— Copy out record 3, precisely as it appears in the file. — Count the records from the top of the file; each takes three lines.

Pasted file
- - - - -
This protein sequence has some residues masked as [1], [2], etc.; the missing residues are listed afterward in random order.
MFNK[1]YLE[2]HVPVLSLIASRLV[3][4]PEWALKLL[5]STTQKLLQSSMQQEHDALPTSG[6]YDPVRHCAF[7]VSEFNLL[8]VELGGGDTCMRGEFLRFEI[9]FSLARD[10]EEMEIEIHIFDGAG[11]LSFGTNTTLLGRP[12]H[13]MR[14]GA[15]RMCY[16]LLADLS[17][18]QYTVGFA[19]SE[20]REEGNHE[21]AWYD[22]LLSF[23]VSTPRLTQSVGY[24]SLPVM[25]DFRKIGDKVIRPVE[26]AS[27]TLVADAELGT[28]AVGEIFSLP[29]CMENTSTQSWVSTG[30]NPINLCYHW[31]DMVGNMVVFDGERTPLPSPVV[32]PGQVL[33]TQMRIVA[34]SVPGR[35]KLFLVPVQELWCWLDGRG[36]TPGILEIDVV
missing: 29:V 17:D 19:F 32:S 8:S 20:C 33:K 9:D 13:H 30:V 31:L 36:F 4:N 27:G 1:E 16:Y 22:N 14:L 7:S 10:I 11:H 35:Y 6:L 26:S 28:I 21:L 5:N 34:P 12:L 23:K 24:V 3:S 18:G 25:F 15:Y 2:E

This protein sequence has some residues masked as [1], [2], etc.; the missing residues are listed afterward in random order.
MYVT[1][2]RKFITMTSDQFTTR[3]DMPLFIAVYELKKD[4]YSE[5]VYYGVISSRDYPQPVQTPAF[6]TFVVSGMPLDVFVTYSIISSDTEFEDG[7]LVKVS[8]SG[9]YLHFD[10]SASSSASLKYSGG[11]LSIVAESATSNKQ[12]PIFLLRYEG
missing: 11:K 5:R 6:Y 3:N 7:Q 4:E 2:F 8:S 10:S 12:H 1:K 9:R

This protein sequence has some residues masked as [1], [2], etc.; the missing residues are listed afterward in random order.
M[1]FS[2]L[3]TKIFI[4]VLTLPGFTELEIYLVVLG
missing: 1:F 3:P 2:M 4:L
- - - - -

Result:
This protein sequence has some residues masked as [1], [2], etc.; the missing residues are listed afterward in random order.
M[1]FS[2]L[3]TKIFI[4]VLTLPGFTELEIYLVVLG
missing: 1:F 3:P 2:M 4:L